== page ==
#1
I'm using a "Everybody's GUITAR METHOD 1'' book to approach reading, while dabbling in random music theory websites along side my progress to slowly make connections when possible. My first question, should I finish this book before attempting to find a guitar teacher for face to face? Though i can read well enough to play along to the songs in time up to the fifth string lesson, my own method is to play along with a metronome set to 40 until i can consistently play while singing the note name aloud to help build familiarity. Once i feel i've mastered it, i'll bump it up to 60 to test my ability. I had intended on doing this until i'm through the entire book before considering lessons.
Second question, should I make an effort to write in picking direction for each note, as to make each passing measure as economical as possible? The last thing i want to do is develop bad habits, and i'm assuming at higher levels this discipline will be more demanding and relevant, since bowing direction in middle/highschool orchestra was something they stressed importance over.
#2
Bowing direction in the orchestra is important only because there are like ten people playing the same part and they want everybody to play the same melody the same way (this way everybody phrases it similarly and it sounds homogeneous). Also, it looks better that way. Imagine how bad it would look if in a concert everybody in the orchestra just decided to bow in whatever direction they wanted. Well, it would most likely also sound like a mess.

You won't develop bad habits by using a certain picking pattern.

Some people prefer strict alternate picking, others prefer economy picking. Some people downpick everything. A good guitarist can do all of these things and chooses the technique based on the sound they are after.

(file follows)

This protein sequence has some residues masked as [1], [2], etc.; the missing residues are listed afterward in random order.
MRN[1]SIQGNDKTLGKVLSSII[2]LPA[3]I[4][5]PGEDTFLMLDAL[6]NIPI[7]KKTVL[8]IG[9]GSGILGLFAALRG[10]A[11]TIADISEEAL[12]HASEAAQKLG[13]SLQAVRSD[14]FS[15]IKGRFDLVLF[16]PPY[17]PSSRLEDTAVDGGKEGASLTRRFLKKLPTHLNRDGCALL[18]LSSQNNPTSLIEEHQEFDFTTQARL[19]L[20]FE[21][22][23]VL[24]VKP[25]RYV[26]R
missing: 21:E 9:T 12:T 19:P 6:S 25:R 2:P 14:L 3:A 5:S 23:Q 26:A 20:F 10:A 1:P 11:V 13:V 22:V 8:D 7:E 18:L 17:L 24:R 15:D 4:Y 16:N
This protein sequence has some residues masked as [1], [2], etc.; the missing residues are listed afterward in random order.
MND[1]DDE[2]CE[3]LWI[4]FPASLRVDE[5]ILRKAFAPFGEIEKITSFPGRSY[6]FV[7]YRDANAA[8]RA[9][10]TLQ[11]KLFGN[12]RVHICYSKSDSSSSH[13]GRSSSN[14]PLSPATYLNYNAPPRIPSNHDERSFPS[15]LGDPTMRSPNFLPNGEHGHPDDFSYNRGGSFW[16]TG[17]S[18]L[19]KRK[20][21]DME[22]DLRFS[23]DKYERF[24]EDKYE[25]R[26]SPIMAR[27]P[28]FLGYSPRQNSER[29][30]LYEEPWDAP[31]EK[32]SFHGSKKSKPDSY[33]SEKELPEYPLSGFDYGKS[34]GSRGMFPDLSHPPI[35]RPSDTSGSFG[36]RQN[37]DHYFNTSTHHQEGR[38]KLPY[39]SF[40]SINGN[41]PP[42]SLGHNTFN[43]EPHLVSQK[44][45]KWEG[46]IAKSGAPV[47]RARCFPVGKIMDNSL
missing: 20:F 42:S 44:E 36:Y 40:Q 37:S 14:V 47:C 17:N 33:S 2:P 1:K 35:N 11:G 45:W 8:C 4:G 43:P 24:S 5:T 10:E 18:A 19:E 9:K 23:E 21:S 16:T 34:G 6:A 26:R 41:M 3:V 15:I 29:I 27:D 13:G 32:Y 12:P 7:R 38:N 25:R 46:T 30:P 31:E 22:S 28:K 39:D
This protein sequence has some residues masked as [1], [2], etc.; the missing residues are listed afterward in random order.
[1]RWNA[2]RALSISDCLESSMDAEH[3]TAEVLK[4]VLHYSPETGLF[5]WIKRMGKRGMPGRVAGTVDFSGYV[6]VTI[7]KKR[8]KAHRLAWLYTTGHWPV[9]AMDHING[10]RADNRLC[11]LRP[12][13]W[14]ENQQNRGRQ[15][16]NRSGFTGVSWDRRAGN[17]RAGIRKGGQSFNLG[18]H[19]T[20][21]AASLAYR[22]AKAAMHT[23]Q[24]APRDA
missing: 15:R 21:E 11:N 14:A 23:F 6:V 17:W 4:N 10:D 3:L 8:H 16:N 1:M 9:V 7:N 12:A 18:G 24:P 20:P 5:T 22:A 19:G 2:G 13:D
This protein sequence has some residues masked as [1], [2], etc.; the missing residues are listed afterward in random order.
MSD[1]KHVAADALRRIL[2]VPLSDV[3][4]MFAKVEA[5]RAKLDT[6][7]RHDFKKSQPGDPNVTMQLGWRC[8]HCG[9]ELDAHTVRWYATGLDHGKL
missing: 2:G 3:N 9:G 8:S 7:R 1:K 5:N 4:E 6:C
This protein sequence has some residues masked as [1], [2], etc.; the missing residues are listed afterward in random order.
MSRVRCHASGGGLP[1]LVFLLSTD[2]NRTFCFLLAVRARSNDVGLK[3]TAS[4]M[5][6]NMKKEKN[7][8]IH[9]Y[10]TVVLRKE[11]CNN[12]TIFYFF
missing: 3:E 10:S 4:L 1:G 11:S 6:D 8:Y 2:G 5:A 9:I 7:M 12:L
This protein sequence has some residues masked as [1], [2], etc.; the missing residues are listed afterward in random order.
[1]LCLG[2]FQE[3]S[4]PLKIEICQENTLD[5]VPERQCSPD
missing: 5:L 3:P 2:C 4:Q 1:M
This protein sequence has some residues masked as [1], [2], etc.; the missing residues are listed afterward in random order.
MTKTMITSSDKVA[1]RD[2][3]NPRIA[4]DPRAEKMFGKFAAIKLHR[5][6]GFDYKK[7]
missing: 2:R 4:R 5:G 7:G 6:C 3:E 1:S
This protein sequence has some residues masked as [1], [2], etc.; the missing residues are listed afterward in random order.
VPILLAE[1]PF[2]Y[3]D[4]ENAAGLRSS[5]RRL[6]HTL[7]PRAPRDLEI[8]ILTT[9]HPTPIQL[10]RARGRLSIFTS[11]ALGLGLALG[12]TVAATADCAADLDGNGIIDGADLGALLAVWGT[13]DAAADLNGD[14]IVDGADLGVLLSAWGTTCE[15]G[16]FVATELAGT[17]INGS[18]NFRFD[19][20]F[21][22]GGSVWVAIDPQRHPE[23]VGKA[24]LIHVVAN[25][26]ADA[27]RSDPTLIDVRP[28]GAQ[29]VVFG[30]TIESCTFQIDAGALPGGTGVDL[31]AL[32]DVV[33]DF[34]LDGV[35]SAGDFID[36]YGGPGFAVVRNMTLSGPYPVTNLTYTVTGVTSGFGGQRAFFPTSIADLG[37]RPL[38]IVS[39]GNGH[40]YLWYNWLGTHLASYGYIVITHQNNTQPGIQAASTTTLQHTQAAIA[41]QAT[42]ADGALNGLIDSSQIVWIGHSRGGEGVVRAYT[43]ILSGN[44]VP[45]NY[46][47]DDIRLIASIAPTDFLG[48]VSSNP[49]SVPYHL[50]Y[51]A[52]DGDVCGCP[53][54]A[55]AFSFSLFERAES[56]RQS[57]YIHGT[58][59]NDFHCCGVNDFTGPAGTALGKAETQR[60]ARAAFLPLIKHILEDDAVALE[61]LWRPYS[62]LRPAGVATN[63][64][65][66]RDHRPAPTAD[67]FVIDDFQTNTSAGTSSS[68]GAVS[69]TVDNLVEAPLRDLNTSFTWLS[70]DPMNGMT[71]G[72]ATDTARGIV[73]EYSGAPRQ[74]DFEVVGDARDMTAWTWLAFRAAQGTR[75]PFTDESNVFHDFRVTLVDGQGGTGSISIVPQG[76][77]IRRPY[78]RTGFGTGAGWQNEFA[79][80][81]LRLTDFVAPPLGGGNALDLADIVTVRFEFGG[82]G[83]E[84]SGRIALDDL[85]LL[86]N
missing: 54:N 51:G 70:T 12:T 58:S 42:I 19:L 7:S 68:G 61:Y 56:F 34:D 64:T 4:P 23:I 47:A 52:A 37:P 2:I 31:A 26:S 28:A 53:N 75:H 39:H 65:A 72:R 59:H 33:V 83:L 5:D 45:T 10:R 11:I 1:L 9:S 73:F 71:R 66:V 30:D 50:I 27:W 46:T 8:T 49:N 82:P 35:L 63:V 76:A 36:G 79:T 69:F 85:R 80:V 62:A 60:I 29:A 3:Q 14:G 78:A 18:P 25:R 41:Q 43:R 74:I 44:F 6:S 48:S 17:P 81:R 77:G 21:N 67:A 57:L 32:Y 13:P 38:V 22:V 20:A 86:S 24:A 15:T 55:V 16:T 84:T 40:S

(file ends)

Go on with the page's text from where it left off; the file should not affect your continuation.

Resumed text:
If you want to start taking lessons, just do it. There's really no reason to finish the book before starting to take lessons. Actually, a teacher could give you advice on how to practice most efficiently. A teacher will also tell if you are building any bad habits. The sooner you realize what you are doing wrong, the easier it is to fix. And a teacher will help you with this.
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#3
Down on the beats is the general guideline. I use strict alt picking by default. Overall with picking you're going for consistency and good accenture.

Any decent beginner's book should have a page that talks about picking direction. I'd recommend following whatever the book says, if that's your primary learning resource here.
Last edited by cdgraves at Jul 23, 2016,
#4
Just do whatever works best There is no one way of picking - in fact it's the opposite, there's multiple ways of picking. Just find what suits you and the song best, as you become more advanced there will be certain songs/runs that will require a very specific picking method - but you won't reach that point for a while yet.

If you feel a teacher would be beneficial then go for it, they're very unlikely to slow down your progresss
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